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As police gear up for tomorrow's first anniversary of the deadly Charlottesville melee that erupted from a Confederate monument protest, attention is going to potential clashes between racists and opponents, not signs of grace or healing.

Expand chart
Data: Reuters/Ipsos/UVA Center for Politics Race Poll. Note: 1,450 U.S. adults surveyed, with a credibility interval of ±2.9 percentage points. "Don't know" responses not show; Chart: Andrew Witherspoon/Axios

Alas, the mood matches the data: A Reuters/Ipsos poll conducted with the University of Virginias' Center for Politics finds that most believe race relations have deteriorated under President Trump.

Key kindings, from Larry Sabato's Crystal Ball:

  • "Americans offered more mixed opinions on race relations looking back on President Barack Obama’s presidency, with roughly equal numbers saying race relations got better or got worse during his presidency."
  • As was the case a similar poll last September, "few showed support for white nationalists and neo-Nazis."
  • "On the flip side, about a third of respondents did not express clear support for seemingly settled social issues, like support for interracial marriage."

The bottom line: "Americans generally showed a good deal of consistency on these questions between September 2017 and now."

  • "[A] majority of Americans both last year and now opposed the removal of Confederate monuments from public spaces."

Go deeper

Broncos and 49ers the latest NFL teams impacted by coronavirus crisis

From left, Denver Broncos quarterbacks Drew Lock, Brett Rypien and Jeff Driskel during an August training session at UCHealth Training Center in Englewood, Colorado. Photo: Justin Edmonds/Getty Images

The COVID-19 pandemic has thrown the NFL season into chaos, with the Denver Broncos' quarterbacks sidelined, the San Francisco 49ers left without a home or practice ground and much of the Baltimore Ravens team unavailable, per AP.

Driving the news: The Broncos confirmed in a statement Saturday night that quarterbacks Drew Lock, Brett Rypien and Blake Bortles were identified as "high-risk COVID-19 close contacts" and will follow the NFL's mandatory five-day quarantine, making them ineligible for Sunday's game against New Orleans.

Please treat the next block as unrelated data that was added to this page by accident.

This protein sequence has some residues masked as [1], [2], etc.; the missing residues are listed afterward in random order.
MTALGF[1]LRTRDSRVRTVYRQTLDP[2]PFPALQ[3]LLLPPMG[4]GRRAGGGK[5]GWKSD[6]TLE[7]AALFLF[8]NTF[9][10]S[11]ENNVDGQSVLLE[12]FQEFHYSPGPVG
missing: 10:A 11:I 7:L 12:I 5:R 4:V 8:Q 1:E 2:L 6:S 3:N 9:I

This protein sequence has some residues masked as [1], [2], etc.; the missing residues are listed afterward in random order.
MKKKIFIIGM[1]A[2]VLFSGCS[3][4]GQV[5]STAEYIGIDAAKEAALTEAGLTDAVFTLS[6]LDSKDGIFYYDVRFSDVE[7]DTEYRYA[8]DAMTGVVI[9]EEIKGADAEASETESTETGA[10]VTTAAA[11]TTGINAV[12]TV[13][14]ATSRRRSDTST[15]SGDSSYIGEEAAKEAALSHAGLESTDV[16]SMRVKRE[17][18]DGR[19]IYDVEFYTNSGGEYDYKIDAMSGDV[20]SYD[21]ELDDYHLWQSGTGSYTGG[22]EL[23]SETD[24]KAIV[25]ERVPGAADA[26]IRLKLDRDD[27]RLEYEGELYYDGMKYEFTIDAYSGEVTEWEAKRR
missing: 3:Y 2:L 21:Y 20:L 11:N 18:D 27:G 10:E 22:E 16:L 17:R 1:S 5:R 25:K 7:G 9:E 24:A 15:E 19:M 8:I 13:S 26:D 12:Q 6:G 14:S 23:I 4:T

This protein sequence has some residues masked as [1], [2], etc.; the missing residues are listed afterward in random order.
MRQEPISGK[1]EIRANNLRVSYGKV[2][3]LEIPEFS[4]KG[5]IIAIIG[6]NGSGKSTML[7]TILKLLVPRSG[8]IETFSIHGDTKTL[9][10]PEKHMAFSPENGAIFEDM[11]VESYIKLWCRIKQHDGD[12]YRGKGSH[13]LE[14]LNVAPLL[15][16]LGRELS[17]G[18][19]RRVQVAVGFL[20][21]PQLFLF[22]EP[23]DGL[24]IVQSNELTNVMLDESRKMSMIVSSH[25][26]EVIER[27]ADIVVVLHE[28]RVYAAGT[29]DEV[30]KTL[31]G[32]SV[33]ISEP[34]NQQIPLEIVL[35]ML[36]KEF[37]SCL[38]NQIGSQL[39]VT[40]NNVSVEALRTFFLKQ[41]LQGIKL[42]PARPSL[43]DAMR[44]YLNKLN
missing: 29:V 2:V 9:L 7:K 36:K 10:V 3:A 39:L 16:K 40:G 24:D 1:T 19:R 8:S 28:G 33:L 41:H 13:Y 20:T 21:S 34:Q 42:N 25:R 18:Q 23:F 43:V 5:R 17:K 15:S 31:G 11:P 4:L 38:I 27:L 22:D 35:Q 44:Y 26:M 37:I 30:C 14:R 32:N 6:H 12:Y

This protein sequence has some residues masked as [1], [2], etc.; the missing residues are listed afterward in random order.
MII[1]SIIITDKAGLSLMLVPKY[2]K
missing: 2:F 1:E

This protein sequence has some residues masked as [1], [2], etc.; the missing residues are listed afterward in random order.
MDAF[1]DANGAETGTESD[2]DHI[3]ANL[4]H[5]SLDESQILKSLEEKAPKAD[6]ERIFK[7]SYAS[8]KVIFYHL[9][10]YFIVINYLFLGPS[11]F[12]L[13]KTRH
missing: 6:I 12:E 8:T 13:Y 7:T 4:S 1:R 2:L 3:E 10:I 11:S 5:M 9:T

Updated 5 hours ago - Politics & Policy

Coronavirus dashboard

Illustration: Sarah Grillo/Axios

  1. Health: WHO: AstraZeneca vaccine must be evaluated on "more than a press release."
  2. Politics: McConnell temporarily halts in-person lunches for GOP caucus.
  3. Economy: Safety nets to disappear in DecemberAmazon hires 1,400 workers a day throughout pandemic.
  4. Education: U.S. public school enrollment drops as pandemic persists.
  5. Cities: Surge in cases forces San Francisco to impose curfew — Los Angeles County issues stay-at-home order, limits gatherings.
  6. Sports: NFL bans in-person team activities Monday, Tuesday due to COVID-19 surge — NBA announces new coronavirus protocols.
  7. World: London police arrest more than 150 during anti-lockdown protests — Thailand, Philippines sign deal with AstraZeneca for vaccine.

Tony Hsieh, longtime Zappos CEO, dies at 46

Tony Hsieh. Photo: FilmMagic/FilmMagic

Tony Hsieh, the longtime ex-chief executive of Zappos, died on Friday after being injured in a house fire, his lawyer told the Las Vegas Review-Journal. He was 46.

The big picture: Hsieh was known for his unique approach to management, and following the 2008 recession his ongoing investment and efforts to revitalize the downtown Las Vegas area.